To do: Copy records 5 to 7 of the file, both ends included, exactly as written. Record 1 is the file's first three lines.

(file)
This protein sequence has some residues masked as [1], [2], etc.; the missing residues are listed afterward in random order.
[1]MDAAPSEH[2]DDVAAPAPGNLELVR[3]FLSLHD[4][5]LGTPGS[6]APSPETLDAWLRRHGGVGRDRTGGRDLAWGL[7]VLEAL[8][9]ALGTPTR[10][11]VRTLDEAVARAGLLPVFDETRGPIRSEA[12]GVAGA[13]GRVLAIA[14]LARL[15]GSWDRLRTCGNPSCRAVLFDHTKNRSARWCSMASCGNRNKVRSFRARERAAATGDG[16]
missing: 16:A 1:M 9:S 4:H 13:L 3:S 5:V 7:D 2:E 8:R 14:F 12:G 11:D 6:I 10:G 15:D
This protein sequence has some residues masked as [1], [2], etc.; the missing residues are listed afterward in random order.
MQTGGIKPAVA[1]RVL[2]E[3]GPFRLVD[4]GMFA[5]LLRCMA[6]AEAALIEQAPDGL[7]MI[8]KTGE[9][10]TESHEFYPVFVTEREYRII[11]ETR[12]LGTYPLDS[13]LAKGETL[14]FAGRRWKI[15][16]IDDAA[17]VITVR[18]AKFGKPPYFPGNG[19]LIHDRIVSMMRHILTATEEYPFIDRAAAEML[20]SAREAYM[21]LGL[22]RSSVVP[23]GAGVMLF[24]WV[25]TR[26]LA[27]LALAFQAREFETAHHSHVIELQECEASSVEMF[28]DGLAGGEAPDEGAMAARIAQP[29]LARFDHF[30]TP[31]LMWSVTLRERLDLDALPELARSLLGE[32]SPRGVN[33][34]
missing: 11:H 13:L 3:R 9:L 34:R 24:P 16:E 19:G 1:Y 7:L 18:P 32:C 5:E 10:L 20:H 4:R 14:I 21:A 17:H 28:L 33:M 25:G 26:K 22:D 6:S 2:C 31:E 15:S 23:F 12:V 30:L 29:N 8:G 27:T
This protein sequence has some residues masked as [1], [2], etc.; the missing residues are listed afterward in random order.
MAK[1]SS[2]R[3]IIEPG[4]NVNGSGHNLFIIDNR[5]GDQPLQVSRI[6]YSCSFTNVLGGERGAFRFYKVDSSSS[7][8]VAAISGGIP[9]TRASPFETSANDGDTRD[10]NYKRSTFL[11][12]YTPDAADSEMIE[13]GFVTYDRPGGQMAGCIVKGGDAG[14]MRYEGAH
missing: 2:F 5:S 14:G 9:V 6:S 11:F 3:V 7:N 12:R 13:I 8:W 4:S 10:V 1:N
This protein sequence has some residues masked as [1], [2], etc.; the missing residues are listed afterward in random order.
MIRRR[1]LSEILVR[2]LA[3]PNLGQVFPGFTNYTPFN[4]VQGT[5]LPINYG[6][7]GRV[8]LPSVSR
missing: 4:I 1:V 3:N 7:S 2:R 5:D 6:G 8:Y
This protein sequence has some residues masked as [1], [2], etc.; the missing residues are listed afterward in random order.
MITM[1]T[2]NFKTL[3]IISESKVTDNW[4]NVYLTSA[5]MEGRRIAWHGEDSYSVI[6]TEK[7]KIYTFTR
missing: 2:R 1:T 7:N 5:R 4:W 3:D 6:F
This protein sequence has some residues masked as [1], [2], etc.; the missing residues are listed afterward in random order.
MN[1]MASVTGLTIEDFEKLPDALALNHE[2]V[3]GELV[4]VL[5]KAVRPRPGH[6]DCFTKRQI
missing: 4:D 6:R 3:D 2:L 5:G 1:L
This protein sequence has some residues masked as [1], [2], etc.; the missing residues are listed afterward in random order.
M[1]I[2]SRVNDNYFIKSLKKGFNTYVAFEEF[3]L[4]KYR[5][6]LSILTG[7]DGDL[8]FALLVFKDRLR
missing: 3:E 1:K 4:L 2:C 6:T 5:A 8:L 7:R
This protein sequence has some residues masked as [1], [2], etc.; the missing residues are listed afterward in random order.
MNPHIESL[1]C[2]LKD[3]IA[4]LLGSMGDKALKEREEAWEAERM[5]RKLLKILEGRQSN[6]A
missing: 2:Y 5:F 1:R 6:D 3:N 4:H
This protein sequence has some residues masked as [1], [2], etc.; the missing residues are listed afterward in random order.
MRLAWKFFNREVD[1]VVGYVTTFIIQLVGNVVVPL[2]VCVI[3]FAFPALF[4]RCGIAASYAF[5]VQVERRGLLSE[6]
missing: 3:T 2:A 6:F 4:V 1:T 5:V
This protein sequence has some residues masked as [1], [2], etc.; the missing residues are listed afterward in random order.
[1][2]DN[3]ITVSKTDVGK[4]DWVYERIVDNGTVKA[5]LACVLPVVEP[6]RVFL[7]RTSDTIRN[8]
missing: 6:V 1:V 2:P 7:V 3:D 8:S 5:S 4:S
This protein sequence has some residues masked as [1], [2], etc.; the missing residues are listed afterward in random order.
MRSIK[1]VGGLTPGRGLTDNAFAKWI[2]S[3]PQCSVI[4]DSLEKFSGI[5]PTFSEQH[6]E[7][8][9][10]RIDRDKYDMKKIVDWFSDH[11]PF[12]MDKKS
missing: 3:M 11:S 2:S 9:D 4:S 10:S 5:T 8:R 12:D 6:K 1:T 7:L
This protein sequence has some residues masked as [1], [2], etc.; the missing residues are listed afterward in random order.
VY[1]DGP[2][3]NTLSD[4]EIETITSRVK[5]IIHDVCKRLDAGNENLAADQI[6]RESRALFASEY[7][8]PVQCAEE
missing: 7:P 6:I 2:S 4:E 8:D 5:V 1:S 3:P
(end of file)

This protein sequence has some residues masked as [1], [2], etc.; the missing residues are listed afterward in random order.
MITM[1]T[2]NFKTL[3]IISESKVTDNW[4]NVYLTSA[5]MEGRRIAWHGEDSYSVI[6]TEK[7]KIYTFTR
missing: 2:R 1:T 7:N 5:R 4:W 3:D 6:F
This protein sequence has some residues masked as [1], [2], etc.; the missing residues are listed afterward in random order.
MN[1]MASVTGLTIEDFEKLPDALALNHE[2]V[3]GELV[4]VL[5]KAVRPRPGH[6]DCFTKRQI
missing: 4:D 6:R 3:D 2:L 5:G 1:L
This protein sequence has some residues masked as [1], [2], etc.; the missing residues are listed afterward in random order.
M[1]I[2]SRVNDNYFIKSLKKGFNTYVAFEEF[3]L[4]KYR[5][6]LSILTG[7]DGDL[8]FALLVFKDRLR
missing: 3:E 1:K 4:L 2:C 6:T 5:A 8:L 7:R